Vikings could be among first-to-last teams

The Vikings could be one of the few teams that go from first in their division last year to worst this year. They aren't there yet, but they are one of the teams that have a chance to complete that dubious accomplishment.

'Tis the season for editors to assign all those last-to-first stories that seem to have become a staple of late-season NFL coverage.

And with good reason, too, since the league has had at least one franchise go from last place in its division to first place the following year in every season since 2003, the second year of the current alignment with four clubs per division. There could be three more in 2010, with Jacksonville, Kansas City and St. Louis all going into the final two weekends as possible additions to the last-to-first fraternity.

But what about the teams that have gone the other way — from first to last?

Actually, the numbers indicate the odds are a little tougher for achieving that dubious feat.

Since 2003, there have been 11 last-to-first teams, and seven that went from first to last. Not since '07 has a team claimed its division title one year and finished in the basement the subsequent season. But the drought could end this year, with Cincinnati, Dallas, Minnesota, and Arizona all potential last-place teams.

Turns out the old adage holds true: It really is a quick plummet from the penthouse to the outhouse in the NFL. At least for some clubs.

If all four of the aforementioned teams — of the four, only the Vikings are currently not in last place — finish fourth in their respective divisions, it would represent the most first-to-last clubs since the NFL realigned in 2002. And it might rate as one of the most significant upheavals in recent league history.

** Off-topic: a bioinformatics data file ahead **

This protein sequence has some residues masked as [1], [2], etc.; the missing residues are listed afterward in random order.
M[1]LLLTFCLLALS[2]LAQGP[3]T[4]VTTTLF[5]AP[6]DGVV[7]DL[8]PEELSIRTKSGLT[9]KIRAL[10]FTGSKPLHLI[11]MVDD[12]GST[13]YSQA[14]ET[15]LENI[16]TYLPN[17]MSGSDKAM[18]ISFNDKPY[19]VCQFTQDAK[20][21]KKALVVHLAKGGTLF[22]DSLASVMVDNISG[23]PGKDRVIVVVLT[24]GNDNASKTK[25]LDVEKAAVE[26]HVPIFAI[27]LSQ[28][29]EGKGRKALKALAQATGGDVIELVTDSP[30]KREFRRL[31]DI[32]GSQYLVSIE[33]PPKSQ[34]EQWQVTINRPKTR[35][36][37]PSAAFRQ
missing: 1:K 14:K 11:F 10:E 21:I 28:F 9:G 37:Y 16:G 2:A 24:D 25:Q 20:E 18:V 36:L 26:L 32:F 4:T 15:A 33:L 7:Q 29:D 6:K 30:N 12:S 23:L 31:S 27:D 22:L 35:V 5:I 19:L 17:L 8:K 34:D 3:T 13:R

Only twice since 2003, two teams in 2005 and three in 2007, has there been more than one first-to-last franchise.

"Once the train gets off the tracks, it's harder than you think to get it back," said one defender from a potential first-to-last team.

League officials probably relish the last-to-first examples, because they support and validate the NFL's claims of parity, and suggest that quick turnarounds are possible for even the most miserable franchises. But those clubs that suffer an opposite fate, that turn good fortune into misfortune from one year to the next, have turnarounds that are every bit as dramatic.

And in some cases, traumatic.

Of the four potential first-to-last teams this season, two have already fired their head coaches. Marvin Lewis, who does not have a contract beyond this season, likely won't be back with the Bengals for 2011. Arizona coach Ken Whisenhunt, who has taken the once-moribund Cardinals to two straight division titles and who signed a contract extension last spring, is safe, but there figure to be major changes for the Cardinals in the offseason.

"It's almost like you can't believe it's happening," once recalled quarterback Rex Grossman, who led the Chicago Bears to Super Bowl XLI in 2006, then was forced to split time with Brian Griese as the starter in 2007, as the club slipped to 7-9. "One season, it all seems to go right for you, and then it turns. Everything that can go wrong does go wrong. It starts rolling downhill and just picks up steam."

The Bears are one of two teams since 2003 who advanced to the Super Bowl one year and finished last the next. The 2005 Philadelphia Eagles were last in the NFC East after losing Super Bowl XL to New England in 2004. Philadelphia was 13-3 in 2004, then, 6-10 in '05.

Carolina is the only team that went from last place one season in the current four-team alignment (in 2002) to the Super Bowl the subsequent year.

The 2007 Bears and 2005 Eagles are stark and sobering reminders that, while the last-to-first stories are typically gratifying pieces for the holidays, the reversal of fortune works both ways. And it looks to be at work in 2010.

"The wheels just come off sometimes," said Cincinnati wide receiver Chad Ochocinco of the 3-11 Bengals, who a year ago won the AFC North title with a 10-6 mark. "It isn't supposed to happen, but it does."

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